Over the last several years, we at BE Ultimate have come to realize our obligation and responsibility to fight climate change. For us, the realization came from the fact that we have scaled—and with greater scale comes greater impact and greater responsibility.
Blog - Living Better than Ever
Newfoundland is a unique province. Full of history, rugged coastlines, and quaint towns, this beautiful region lies on the very eastern tip of Canada. The province, as one of the maritimes, was able to successfully lock down early in the COVID-19 outbreak, allowing athletes like Erin Daly to get back to gyms and training earlier than athletes elsewhere.
A natural athlete focused on ultimate for years, Zellema Mot found the pandemic shut down not only her competitive outlet, but in many ways her social life as well. It was a lesson in appreciation for the people within her bubble, and those who stayed in touch.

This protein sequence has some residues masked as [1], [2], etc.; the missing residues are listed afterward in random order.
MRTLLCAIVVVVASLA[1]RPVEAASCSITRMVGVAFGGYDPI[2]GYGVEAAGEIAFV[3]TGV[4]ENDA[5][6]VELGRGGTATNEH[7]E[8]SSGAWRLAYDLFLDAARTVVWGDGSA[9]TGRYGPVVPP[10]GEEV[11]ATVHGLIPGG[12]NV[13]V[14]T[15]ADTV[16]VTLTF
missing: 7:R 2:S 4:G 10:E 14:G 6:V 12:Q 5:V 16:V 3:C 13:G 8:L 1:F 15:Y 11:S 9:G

For Anouchka Beaudry, lockdown has consisted of setting goals and refocusing. Since the World Championships were cancelled in 2020, the already busy Anouchka had to find more ways to stay active and occupied, and found solace in running.
Levke Walczak has had one goal in mind for years, and that goal has remained unchanged: play at the World Games in 2022. The COVID pandemic has been a setback for this goal, for the simple reason that it’s harder to improve at ultimate without playing consistently, but in this case, it’s a minor setback.
Mentally, quarantine was a distinct challenge for Matt Gouchoe-Hanas. It was impossible to know how long the pandemic was going to shut things down for, and so the summer of 2020 was still marked by hard training and preparation in case ultimate returned at a moment’s notice.
Training and rehab have in many ways dominated Collefas Mot’s life since the pandemic began. Coming off of a devastating ACL tear, the time in quarantine has allowed Collefas the opportunity to gain mobility and explosiveness where otherwise she might have struggled.
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